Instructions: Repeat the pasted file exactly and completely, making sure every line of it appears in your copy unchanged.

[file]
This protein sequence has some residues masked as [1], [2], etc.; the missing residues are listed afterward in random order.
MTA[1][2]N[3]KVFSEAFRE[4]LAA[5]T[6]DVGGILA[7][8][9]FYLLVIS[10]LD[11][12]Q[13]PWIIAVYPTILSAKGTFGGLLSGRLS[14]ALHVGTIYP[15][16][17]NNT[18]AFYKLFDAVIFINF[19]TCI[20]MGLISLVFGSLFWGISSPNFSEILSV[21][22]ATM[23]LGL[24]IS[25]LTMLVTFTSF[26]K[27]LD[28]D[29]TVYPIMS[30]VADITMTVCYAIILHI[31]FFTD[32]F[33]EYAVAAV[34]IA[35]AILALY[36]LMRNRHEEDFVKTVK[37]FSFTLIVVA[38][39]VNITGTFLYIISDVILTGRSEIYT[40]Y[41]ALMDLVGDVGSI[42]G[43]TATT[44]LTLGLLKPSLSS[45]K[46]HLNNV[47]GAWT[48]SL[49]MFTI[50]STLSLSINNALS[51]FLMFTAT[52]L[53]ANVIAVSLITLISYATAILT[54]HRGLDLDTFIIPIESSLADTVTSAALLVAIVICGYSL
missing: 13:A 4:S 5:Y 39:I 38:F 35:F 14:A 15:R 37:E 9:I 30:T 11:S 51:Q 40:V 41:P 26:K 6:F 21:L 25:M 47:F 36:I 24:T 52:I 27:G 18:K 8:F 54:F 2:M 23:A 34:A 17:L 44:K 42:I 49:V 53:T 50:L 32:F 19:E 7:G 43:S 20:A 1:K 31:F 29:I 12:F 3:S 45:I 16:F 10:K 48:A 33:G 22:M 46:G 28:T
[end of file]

This protein sequence has some residues masked as [1], [2], etc.; the missing residues are listed afterward in random order.
MTA[1][2]N[3]KVFSEAFRE[4]LAA[5]T[6]DVGGILA[7][8][9]FYLLVIS[10]LD[11][12]Q[13]PWIIAVYPTILSAKGTFGGLLSGRLS[14]ALHVGTIYP[15][16][17]NNT[18]AFYKLFDAVIFINF[19]TCI[20]MGLISLVFGSLFWGISSPNFSEILSV[21][22]ATM[23]LGL[24]IS[25]LTMLVTFTSF[26]K[27]LD[28]D[29]TVYPIMS[30]VADITMTVCYAIILHI[31]FFTD[32]F[33]EYAVAAV[34]IA[35]AILALY[36]LMRNRHEEDFVKTVK[37]FSFTLIVVA[38][39]VNITGTFLYIISDVILTGRSEIYT[40]Y[41]ALMDLVGDVGSI[42]G[43]TATT[44]LTLGLLKPSLSS[45]K[46]HLNNV[47]GAWT[48]SL[49]MFTI[50]STLSLSINNALS[51]FLMFTAT[52]L[53]ANVIAVSLITLISYATAILT[54]HRGLDLDTFIIPIESSLADTVTSAALLVAIVICGYSL
missing: 13:A 4:S 5:Y 39:I 38:F 35:F 14:A 15:R 37:E 9:I 30:T 11:S 51:Q 40:V 41:P 26:K 6:F 21:L 25:M 47:F 36:I 24:T 52:I 27:G 18:K 8:F 54:F 2:M 23:A 34:A 17:L 44:K 42:I 49:V 53:T 50:L 32:F 19:E 7:G 43:S 20:A 1:K 31:F 29:I 12:F 3:S 45:I 16:F 10:K 48:A 33:G 22:M 46:G 28:T